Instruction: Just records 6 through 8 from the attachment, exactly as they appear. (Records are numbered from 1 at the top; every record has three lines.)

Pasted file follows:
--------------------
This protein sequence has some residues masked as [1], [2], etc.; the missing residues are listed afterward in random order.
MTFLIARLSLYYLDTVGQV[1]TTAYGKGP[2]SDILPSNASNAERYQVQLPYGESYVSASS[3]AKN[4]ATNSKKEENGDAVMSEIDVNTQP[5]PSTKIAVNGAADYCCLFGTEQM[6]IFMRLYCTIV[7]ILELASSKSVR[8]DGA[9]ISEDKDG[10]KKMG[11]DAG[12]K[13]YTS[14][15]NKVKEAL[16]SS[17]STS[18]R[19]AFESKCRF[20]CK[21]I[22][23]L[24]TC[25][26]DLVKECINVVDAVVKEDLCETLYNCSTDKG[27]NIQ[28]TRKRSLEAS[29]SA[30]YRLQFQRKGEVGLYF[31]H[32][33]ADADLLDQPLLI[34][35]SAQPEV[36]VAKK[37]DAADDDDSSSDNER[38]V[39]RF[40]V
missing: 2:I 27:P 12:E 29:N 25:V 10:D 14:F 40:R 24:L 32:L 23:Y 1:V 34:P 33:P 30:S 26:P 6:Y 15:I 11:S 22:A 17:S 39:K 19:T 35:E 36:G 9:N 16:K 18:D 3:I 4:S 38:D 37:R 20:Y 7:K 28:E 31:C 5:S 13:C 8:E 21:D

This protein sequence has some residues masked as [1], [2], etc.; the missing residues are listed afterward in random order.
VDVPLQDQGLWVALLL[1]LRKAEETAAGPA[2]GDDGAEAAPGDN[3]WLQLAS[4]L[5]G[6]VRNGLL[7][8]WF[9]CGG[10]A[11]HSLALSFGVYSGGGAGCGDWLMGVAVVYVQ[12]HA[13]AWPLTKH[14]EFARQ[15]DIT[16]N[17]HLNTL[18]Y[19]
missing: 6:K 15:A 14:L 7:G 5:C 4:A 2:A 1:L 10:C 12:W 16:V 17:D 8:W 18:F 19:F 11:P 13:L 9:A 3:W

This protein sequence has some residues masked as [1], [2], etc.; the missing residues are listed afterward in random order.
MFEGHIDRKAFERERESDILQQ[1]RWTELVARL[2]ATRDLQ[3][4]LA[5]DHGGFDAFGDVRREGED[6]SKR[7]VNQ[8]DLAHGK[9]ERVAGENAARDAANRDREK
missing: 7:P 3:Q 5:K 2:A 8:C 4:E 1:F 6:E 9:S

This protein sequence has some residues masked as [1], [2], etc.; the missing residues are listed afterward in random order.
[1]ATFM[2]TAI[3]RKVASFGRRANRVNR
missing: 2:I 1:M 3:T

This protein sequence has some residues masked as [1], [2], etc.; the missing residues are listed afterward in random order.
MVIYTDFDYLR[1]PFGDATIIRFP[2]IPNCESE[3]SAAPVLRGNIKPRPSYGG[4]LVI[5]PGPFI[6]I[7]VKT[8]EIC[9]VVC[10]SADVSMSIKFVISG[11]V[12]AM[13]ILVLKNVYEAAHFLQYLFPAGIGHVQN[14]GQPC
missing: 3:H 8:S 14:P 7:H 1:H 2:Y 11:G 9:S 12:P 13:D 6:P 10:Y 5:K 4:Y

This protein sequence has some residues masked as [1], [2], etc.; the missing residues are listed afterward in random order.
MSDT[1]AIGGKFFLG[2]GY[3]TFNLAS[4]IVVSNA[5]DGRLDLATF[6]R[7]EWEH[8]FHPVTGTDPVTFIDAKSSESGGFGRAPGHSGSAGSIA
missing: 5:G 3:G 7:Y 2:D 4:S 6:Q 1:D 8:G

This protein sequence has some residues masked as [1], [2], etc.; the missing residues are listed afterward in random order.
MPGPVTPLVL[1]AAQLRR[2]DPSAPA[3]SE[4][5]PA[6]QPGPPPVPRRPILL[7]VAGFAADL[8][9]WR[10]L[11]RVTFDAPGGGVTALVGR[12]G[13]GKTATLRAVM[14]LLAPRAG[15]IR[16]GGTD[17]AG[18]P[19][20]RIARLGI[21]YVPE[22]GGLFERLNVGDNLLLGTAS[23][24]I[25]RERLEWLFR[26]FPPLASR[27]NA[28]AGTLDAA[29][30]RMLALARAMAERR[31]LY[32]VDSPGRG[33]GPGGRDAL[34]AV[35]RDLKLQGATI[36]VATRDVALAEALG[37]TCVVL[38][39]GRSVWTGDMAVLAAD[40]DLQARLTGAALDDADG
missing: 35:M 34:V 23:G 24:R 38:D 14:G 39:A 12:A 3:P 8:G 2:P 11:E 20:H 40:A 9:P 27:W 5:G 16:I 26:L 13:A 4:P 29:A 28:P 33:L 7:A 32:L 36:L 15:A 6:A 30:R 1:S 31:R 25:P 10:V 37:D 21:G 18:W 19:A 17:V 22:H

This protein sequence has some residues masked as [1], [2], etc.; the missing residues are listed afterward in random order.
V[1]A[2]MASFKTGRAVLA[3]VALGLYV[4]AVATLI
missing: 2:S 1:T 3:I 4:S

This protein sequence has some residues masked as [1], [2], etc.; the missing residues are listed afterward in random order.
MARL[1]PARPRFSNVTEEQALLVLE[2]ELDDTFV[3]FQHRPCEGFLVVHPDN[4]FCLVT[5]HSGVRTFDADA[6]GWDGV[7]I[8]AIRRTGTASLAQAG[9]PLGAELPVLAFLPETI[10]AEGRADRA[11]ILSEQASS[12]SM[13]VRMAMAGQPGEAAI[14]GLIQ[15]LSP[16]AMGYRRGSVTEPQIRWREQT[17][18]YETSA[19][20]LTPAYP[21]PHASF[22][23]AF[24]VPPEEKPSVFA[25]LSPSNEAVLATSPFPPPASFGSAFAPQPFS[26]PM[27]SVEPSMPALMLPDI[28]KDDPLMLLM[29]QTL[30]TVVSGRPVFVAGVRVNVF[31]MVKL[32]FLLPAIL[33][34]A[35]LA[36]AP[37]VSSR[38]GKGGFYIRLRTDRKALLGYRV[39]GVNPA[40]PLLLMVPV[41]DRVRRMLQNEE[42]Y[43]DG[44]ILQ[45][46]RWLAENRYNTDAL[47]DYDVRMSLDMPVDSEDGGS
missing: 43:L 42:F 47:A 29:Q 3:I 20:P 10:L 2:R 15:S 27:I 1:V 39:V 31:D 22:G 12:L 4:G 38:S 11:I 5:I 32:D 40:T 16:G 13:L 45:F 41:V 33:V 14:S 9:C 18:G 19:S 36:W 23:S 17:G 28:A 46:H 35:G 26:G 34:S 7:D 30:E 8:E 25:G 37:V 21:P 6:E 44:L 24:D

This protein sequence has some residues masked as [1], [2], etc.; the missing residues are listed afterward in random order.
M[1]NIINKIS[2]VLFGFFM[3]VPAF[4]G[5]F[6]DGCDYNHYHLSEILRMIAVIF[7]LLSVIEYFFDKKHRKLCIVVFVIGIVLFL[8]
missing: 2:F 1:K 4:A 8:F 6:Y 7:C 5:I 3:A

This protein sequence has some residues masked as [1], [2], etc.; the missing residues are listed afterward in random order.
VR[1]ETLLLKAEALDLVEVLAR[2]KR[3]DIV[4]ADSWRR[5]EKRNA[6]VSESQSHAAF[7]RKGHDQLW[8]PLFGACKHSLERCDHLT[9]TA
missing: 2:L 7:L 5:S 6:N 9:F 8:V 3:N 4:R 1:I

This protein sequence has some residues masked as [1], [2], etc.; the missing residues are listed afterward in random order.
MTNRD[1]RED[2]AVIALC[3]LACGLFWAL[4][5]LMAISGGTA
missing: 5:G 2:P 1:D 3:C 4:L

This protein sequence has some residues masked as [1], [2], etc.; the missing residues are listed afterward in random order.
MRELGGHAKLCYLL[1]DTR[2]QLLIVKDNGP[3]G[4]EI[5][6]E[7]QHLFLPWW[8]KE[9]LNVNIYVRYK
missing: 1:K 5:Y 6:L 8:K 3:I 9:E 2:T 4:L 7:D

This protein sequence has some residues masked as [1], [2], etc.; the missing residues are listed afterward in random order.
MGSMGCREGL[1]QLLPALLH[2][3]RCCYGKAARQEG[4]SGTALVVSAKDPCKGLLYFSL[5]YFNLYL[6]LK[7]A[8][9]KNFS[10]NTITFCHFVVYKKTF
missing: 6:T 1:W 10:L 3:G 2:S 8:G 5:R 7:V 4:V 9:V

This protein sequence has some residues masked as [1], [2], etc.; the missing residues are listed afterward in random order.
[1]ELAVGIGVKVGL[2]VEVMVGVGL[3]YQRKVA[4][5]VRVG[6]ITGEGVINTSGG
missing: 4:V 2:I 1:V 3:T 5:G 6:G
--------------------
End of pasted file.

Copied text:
This protein sequence has some residues masked as [1], [2], etc.; the missing residues are listed afterward in random order.
MSDT[1]AIGGKFFLG[2]GY[3]TFNLAS[4]IVVSNA[5]DGRLDLATF[6]R[7]EWEH[8]FHPVTGTDPVTFIDAKSSESGGFGRAPGHSGSAGSIA
missing: 5:G 3:G 7:Y 2:D 4:S 6:Q 1:D 8:G

This protein sequence has some residues masked as [1], [2], etc.; the missing residues are listed afterward in random order.
MPGPVTPLVL[1]AAQLRR[2]DPSAPA[3]SE[4][5]PA[6]QPGPPPVPRRPILL[7]VAGFAADL[8][9]WR[10]L[11]RVTFDAPGGGVTALVGR[12]G[13]GKTATLRAVM[14]LLAPRAG[15]IR[16]GGTD[17]AG[18]P[19][20]RIARLGI[21]YVPE[22]GGLFERLNVGDNLLLGTAS[23][24]I[25]RERLEWLFR[26]FPPLASR[27]NA[28]AGTLDAA[29][30]RMLALARAMAERR[31]LY[32]VDSPGRG[33]GPGGRDAL[34]AV[35]RDLKLQGATI[36]VATRDVALAEALG[37]TCVVL[38][39]GRSVWTGDMAVLAAD[40]DLQARLTGAALDDADG
missing: 35:M 34:V 23:G 24:R 38:D 14:G 39:A 12:A 3:P 8:G 2:P 11:E 20:H 40:A 9:P 27:W 5:G 16:I 26:L 13:A 4:P 29:A 28:P 33:L 7:A 32:L 36:L 15:A 6:A 30:R 1:S 31:R 25:P 10:V 37:D 21:G 18:W 19:A 17:V 22:H

This protein sequence has some residues masked as [1], [2], etc.; the missing residues are listed afterward in random order.
V[1]A[2]MASFKTGRAVLA[3]VALGLYV[4]AVATLI
missing: 2:S 1:T 3:I 4:S